Follow by Email

Tuesday, 29 May 2012

Genesis of The Passion

Scenes from a director's table...
I mentioned in my last post that The Passion was six years in the making.  The start point of the script was seeded by a rehearsed reading of various medieval mystery plays in 2006.  But perhaps it should be said to have started in 2005, when I was in a production of Two Planks and a Passion by Anthony Minghella.  Actually, it probably started even earlier, but for the moment, let's start there.
Sudbury Dramatic Society likes to throw the odd curve ball play each season - between a pantomime, a comedy / farce and the obvious greats of theatre history there will be something more modern, less well known.  Two Planks and a Passion is a play about the mystery plays, set during the reign of Richard II, who visits York with his wife to watch them.  It's broadly speaking a comedy, though leavened by the Queen who is dying (quite literally) to see the plays, with the various guilds of the city battling to show off their productions to the best.  There is a brief scene where the cast rehearse the crucifixion.  Irritatingly the scene was rewritten in a mock modernish version of the original text and wasn't anything like the original script of a mystery play.  However, there was a bit of a spark for me to delve a little deeper into the mystery plays.  But what is a mystery play, I hear you ask?
Here's the history bit, concentrate:  what we tend to call the mystery plays were almost certainly never called mystery plays, except by the French, so it doesn't count.  Like most things in history the plays got a label by future people that had no real connection with the thing they supposed to describe.  We think of the mystery plays as being about the mysteries of Christianity - it fits well - except that it probably derives from a term for the guilds of the city, or from the French, or from any old thing, and was almost certainly never used to describe the plays themselves.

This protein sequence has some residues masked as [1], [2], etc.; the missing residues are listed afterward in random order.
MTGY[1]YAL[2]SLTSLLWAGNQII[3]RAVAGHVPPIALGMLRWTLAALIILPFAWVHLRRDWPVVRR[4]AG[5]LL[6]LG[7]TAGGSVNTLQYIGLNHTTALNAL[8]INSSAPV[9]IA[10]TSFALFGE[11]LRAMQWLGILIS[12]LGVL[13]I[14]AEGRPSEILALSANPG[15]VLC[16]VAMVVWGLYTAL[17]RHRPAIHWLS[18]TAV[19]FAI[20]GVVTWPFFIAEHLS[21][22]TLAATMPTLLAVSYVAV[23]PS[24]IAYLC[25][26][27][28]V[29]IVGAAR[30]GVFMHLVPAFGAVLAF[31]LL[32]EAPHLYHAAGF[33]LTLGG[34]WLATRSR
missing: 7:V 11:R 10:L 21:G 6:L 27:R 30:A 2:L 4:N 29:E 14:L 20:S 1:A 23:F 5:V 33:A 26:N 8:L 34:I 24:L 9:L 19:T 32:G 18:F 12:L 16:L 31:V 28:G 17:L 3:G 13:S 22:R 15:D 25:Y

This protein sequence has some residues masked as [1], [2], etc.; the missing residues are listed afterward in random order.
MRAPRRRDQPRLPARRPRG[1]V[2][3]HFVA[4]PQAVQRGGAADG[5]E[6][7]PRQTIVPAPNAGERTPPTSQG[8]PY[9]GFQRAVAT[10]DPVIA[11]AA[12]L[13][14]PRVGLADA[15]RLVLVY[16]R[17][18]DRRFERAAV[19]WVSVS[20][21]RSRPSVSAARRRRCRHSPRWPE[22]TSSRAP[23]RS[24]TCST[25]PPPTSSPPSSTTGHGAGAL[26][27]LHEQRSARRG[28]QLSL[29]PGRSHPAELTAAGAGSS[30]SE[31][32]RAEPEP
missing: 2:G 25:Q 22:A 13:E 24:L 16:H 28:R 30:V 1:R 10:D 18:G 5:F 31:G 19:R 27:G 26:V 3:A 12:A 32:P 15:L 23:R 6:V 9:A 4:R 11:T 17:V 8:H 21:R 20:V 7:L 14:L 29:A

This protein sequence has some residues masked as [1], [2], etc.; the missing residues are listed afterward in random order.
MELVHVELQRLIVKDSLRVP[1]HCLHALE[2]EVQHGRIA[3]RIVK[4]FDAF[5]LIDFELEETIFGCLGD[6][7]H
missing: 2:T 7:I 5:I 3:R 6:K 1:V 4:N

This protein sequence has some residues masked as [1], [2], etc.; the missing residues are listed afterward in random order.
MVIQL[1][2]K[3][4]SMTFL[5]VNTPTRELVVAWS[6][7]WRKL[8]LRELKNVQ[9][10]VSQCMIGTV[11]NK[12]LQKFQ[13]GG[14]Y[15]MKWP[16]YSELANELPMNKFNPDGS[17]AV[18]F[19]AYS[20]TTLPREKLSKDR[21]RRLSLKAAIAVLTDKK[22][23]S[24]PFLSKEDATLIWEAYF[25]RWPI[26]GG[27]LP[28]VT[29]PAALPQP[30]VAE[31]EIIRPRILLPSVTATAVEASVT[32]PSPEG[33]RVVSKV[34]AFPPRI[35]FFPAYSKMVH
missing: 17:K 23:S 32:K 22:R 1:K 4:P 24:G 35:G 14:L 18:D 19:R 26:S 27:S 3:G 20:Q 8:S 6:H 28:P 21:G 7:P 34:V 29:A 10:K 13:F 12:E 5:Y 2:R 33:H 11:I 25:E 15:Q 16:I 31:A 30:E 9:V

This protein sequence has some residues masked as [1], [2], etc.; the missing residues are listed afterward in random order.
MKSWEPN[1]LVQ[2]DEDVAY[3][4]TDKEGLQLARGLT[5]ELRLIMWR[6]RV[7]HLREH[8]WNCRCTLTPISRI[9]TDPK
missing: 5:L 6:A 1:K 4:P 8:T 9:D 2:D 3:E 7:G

The history of modern English / European theatre was kick started in the church from the 11th Century as an increasingly dramatised version of part of the liturgy - specifically the Easter liturgy and the approach of the three Mary's to the tomb of Jesus who meet an Angel who tell them he has risen.  It isn't until the creation of a new festival, Corpus Christi, in the 14th Century that the creation of extensive cycles of plays based on the Bible began to be staged.  By this time the drama had left the church and was in the hands of the trade guilds of the various cities that staged plays.  The plays would cover an episode from the Bible, (the fall of man, Noah, the end of the world etc) and could collectively cover the whole history of the universe, from creation to destruction, played back to back over the course of a whole day, several days, or more piecemeal over the years.  The Corpus Christi Plays (as we more properly should probably call them) were major civic events that ran most years for a good two hundred years in different forms.  It wasn't until the break from Rome that the tradition was killed off and professional playing took over, leading to the theatre world that Shakespeare came to bustle in.